Autonomous vehicles (AVs) or automated driving systems (ADSs) are projected to be widely available in the coming years. Prior research has documented the reasoned benefits and concerns about this prospect, especially from the perspectives of mobility and safety. However, little work has focused on the prospect of using AVs to enhance children’s mobility as well as the AV features that are needed for safety. An online survey was used to collect the opinions of parents within the United States on their willingness to use AVs to transport children. Results showed that parents’ concerns, assurance-related car features, parents’ technology readiness, child restraint system use (as a proxy for child age), and parent sex were important variables for modeling parents’ willingness. These findings highlight potential users’ needs and requirements as they consider AV ridership and use scenarios in the context of children’s mobility. More research is critically needed to guide the development of AV features, safety evaluations, and regulatory policies, as child passengers are likely part of AV ridership scenarios in the perceivable future.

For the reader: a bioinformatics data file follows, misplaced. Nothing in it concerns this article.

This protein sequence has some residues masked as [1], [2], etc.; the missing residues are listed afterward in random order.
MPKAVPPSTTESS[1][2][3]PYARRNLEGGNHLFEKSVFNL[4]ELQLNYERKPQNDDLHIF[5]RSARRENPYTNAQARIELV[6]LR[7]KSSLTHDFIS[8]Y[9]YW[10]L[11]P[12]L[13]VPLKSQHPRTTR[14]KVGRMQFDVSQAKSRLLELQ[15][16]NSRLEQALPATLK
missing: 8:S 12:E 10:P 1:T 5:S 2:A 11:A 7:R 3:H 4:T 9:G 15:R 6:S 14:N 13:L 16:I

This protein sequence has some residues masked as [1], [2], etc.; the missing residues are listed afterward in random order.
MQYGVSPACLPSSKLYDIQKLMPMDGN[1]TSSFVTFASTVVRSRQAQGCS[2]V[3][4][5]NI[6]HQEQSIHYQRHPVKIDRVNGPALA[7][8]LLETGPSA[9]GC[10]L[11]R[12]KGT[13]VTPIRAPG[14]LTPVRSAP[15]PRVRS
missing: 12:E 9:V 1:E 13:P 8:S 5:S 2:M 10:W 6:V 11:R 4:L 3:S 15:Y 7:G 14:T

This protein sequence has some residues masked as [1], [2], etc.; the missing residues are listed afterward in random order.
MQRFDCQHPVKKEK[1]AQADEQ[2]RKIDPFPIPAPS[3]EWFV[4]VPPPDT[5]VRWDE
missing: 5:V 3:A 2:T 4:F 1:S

Part of the book: Parenting